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48 Grasshopper Estates

2021

by Sara de Waal and Erika Medina

"A little girl uses imagination and inventiveness to spread friendship through her community. But will she find a friend of her own? Whether it’s a supersonic sandwich maker or a twelve-tailed dragon, Sicily Bridges can make almost anything from materials she finds around her apartment complex. But when it comes to making friends, Sicily has yet to find the perfect fit. With a diverse cast of characters brought to life by illustrator Erika Medina, Sara de Waal’s whimsical debut emphasizes the power of imagination and finding companionship where you least expect it." -- publisher

Any Child Cross Group

Milo Imagines the World

2021

by Matt de la Peña and Christian Robinson

"The team behind the Newbery Medal winner and Caldecott Honor book Last Stop on Market Street and the award-winning New York Times bestseller Carmela Full of Wishes once again delivers a poignant and timely picture book that’s sure to become an instant classic. Milo is on a long subway ride with his older sister. To pass the time, he studies the faces around him and makes pictures of their lives. There’s the whiskered man with the crossword puzzle; Milo imagines him playing solitaire in a cluttered apartment full of pets. There’s the wedding-dressed woman with a little dog peeking out of her handbag; Milo imagines her in a grand cathedral ceremony. And then there’s the boy in the suit with the bright white sneakers; Milo imagines him arriving home to a castle with a drawbridge and a butler. But when the boy in the suit gets off on the same stop as Milo—walking the same path, going to the exact same place—Milo realizes that you can’t really know anyone just by looking at them." -- publisher

Cross Group Race/Culture Concepts

Sugar In Milk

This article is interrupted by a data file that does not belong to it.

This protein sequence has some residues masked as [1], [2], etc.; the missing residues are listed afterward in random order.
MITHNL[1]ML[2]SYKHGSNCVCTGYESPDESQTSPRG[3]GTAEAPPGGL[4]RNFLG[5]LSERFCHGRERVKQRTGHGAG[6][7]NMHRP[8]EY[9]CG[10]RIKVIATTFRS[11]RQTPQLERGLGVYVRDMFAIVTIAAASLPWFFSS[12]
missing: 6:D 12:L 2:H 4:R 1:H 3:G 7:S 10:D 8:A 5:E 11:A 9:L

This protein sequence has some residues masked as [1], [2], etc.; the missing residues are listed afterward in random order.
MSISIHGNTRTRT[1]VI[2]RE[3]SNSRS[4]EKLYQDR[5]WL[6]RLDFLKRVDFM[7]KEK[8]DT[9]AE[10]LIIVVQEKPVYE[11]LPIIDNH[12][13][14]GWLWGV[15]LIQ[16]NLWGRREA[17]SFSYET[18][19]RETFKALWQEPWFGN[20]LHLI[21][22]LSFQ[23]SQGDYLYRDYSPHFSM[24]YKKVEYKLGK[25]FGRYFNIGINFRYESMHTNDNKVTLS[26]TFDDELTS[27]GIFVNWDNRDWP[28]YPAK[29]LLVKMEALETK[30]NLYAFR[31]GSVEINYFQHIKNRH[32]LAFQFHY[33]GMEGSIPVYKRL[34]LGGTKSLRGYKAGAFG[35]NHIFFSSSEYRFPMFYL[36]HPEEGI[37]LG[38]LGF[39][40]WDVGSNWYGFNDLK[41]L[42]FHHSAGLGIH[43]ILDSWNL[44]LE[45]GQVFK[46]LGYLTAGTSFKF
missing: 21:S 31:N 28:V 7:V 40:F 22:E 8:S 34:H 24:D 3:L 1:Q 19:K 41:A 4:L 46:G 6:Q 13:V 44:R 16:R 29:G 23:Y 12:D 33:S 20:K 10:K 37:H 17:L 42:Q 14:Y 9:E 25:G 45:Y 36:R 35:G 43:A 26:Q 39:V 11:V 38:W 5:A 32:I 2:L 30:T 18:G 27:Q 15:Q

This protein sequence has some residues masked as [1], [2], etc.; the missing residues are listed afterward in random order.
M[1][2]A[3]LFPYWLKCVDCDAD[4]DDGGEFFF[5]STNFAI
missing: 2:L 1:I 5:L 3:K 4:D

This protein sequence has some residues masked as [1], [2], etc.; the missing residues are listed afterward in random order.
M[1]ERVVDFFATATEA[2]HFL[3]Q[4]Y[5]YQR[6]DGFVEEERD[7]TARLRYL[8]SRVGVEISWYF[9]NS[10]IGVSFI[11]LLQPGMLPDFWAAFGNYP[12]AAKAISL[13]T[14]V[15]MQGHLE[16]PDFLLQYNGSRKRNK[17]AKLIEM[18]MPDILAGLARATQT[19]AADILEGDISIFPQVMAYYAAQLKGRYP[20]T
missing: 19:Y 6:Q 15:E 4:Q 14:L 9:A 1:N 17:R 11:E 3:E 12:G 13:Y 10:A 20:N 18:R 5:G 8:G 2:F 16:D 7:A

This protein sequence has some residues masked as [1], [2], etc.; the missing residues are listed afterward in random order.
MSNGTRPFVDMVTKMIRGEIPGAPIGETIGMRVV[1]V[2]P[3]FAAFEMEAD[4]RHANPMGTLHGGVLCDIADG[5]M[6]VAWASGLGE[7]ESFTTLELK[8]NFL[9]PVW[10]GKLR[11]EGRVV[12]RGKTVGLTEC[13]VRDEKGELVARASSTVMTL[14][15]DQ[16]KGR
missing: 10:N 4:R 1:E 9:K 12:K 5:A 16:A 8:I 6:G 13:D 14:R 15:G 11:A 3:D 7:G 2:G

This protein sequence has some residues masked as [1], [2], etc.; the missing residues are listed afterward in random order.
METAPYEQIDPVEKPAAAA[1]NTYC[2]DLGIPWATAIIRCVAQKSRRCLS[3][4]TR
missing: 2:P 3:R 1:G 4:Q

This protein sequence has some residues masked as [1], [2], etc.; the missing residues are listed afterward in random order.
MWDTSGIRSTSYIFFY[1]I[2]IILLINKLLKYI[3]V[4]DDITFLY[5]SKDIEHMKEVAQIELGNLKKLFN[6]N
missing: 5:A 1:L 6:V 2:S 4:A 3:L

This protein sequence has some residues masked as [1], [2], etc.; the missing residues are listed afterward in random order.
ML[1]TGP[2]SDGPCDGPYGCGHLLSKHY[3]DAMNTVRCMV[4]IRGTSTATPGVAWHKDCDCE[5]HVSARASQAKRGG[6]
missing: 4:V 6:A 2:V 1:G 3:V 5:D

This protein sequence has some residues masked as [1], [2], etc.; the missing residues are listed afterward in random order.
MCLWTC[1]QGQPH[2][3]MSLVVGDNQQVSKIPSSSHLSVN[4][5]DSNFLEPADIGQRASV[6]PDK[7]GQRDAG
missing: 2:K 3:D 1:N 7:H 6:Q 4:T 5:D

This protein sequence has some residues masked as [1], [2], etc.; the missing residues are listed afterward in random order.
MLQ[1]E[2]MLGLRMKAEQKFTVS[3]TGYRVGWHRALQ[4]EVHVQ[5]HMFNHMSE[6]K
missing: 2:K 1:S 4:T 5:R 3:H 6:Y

2020

by Thrity Umrigar and Khoa Le

"A timely and timeless picture book about immigration that demonstrates the power of diversity, acceptance, and tolerance from a gifted storyteller. When I first came to this country, I felt so alone. A young immigrant girl joins her aunt and uncle in a new country that is unfamiliar to her. She struggles with loneliness, with a fierce longing for the culture and familiarity of home, until one day, her aunt takes her on a walk. As the duo strolls through their city park, the girl's aunt begins to tell her an old myth, and a story within the story begins. A long time ago, a group of refugees arrived on a foreign shore. The local king met them, determined to refuse their request for refuge. But there was a language barrier, so the king filled a glass with milk and pointed to it as a way of saying that the land was full and couldn't accommodate the strangers. Then, the leader of the refugees dissolved sugar in the glass of milk. His message was clear: Like sugar in milk, our presence in your country will sweeten your lives. The king embraced the refugee, welcoming him and his people. The folktale depicted in this book was a part of author Thrity Umrigar's Zoroastrian upbringing as a Parsi child in India, but resonates for children of all backgrounds, especially those coming to a new homeland." -- publisher

Beautiful Life Cross Group Folklore

The Underhills: A Tooth Fairy Story

2019

by Bob Graham

"In a captivating follow-up to April and Esme, Tooth Fairies, a master of whimsy sends his tiny heroines on another adventure. With their parents off on an urgent molar pickup, April and Esme are ready for a cozy overnight at Grandma and Grandpa’s teapot house by the airport fence. There will be fairy cakes to mix, pancakes and syrup for breakfast, a chocolate on each of their pillows. But then a call comes in about a small girl in a red coat, arriving from Ghana with a baby tooth somewhere in her pocket. Could this be a job for April and Esme, tooth fairy sisters? As always with Bob Graham, the beauty is in the details: Grandpa working out with a giant teabag-turned-punching-bag; fellow winged creatures hovering above the airport terminal (cupids to help people meet and angels to comfort the sad arrivals). Merging humor, poignancy, and a bit of heart-fluttering suspense, Bob Graham turns a familiar moment of childhood independence into a thing of magic." -- publisher

Cross Group Incidental

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